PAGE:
The Celts lost to eventual champion New York 4-3 in the 1973 East finals, in large part because Havlicek missed much of the series with a severely injured shooting shoulder after running blindly into a rugged Dave DeBusschere screen in game three.  Tom Heinsohn, the Celtic Hall of Fame forward who won eight rings as a player and two more as coach of Boston from 1969-78, called his smallish, hard-running 1970's Boston clubs "the quickest teams in Celtic history."

From 1971 to 1976, the speedy C's averaged 115.6, 112.7, 109, 106.5 and 106.2 points per game, ranking among the league leaders.  Led by 1973 league MVP Dave Cowens, arguably the fastest center in NBA history, probably the greatest runner and constant mover without the ball in league annals in swingman John Havlicek and speedy guard JoJo White, the threesome formed as good a center/forward/guard trio as any in team history - and led Boston to perennial contender status with a breakneck, fast-breaking style.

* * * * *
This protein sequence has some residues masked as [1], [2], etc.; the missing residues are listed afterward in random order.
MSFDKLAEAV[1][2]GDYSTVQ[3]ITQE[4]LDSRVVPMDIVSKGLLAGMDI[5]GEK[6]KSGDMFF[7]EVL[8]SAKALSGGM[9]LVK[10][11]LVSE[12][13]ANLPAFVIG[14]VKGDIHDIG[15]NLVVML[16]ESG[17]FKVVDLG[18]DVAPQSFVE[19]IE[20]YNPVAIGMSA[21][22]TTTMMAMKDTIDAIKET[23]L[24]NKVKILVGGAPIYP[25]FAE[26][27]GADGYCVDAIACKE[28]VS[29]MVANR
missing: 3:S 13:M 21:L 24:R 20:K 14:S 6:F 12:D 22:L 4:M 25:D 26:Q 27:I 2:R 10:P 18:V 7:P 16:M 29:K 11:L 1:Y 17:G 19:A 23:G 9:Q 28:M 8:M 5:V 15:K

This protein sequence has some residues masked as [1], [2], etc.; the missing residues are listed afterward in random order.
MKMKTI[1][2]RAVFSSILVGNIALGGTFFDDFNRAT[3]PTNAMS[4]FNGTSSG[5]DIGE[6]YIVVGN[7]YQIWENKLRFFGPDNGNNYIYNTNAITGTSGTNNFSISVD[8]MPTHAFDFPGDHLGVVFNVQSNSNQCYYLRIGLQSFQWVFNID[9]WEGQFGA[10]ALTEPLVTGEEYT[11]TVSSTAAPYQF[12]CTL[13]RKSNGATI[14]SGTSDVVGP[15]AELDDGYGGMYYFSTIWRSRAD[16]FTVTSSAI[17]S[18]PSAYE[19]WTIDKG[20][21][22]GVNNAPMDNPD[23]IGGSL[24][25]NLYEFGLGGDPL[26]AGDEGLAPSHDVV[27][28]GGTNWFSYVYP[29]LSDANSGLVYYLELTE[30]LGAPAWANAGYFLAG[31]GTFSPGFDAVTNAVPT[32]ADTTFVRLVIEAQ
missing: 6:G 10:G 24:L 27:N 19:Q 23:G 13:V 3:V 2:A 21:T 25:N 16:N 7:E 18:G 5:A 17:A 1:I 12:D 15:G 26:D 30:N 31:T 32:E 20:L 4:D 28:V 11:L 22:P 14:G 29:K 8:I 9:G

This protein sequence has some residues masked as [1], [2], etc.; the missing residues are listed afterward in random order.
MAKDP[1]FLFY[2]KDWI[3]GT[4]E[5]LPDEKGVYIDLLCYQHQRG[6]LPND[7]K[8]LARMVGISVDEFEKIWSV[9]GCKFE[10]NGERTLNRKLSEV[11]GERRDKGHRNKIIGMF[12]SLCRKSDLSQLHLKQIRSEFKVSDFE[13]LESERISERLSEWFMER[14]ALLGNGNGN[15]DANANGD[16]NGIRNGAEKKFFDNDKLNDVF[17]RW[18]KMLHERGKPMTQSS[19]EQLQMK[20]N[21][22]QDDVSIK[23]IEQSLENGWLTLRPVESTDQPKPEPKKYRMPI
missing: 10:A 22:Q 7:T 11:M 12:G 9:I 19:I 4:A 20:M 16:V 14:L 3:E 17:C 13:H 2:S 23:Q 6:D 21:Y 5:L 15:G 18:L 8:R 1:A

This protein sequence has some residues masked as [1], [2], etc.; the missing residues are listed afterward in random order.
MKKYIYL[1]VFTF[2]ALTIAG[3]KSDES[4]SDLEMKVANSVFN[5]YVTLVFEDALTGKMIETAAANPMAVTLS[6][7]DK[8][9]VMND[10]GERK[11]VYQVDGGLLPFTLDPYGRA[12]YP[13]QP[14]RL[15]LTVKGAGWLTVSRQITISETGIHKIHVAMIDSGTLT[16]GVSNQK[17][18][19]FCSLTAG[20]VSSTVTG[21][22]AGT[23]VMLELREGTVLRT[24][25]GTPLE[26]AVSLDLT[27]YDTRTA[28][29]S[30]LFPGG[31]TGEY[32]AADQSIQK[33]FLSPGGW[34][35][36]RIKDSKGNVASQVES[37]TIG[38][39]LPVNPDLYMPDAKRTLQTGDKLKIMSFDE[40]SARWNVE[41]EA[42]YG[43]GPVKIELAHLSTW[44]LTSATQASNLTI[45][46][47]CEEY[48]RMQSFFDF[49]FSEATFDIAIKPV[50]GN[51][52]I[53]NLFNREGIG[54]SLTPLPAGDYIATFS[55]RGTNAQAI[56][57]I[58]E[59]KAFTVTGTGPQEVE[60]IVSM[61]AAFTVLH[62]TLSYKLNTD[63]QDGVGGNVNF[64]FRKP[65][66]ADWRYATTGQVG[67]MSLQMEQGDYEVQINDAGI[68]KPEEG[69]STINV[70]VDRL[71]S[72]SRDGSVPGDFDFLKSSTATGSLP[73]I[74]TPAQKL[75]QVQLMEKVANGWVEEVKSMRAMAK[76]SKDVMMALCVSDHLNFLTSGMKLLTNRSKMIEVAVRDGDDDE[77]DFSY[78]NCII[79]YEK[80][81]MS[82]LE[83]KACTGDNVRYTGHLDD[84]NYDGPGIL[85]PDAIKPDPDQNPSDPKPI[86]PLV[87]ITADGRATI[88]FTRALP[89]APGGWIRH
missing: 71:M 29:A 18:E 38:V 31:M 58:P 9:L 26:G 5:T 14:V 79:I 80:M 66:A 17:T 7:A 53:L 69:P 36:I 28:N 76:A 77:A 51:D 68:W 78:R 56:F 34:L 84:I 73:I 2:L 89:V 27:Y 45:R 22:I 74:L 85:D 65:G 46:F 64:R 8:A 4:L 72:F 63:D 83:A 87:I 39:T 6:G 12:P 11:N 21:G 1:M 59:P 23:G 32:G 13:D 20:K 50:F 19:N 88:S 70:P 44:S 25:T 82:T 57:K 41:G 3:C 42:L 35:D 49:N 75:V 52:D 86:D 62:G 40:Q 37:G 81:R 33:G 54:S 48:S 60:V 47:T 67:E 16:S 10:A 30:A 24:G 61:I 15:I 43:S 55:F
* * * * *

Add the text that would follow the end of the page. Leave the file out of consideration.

Another thing that hurt the 1970's Celtics was that after Boston won 11 crowns in 13 years from 1957-69, fans were simply tired of the big Green dynasty. And just as Russell retired, a new and fascinating power was rising in New York, the media capital of the world, to supplant the Bostonians.

After years of also-ran status, the resurgent Knicks went to six straight East finals from 1969-74 after acquiring DeBusschere, and they captured the imagination of the basketball world with their cerebral and crisp passing, outside shooting game, as well as tough team and individual defense. Featuring such varied and interesting characters as the hard-nosed and skilled DeBusschere, the stylish Walt Frazier, Rhodes Scholar Bill Bradley, strong southern gent Willis Reed, flashy Earl Monroe, hippie Phil Jackson, memory expert Jerry Lucas, coach Red Holzman and others, the club won the only two NBA titles in the history of the franchise.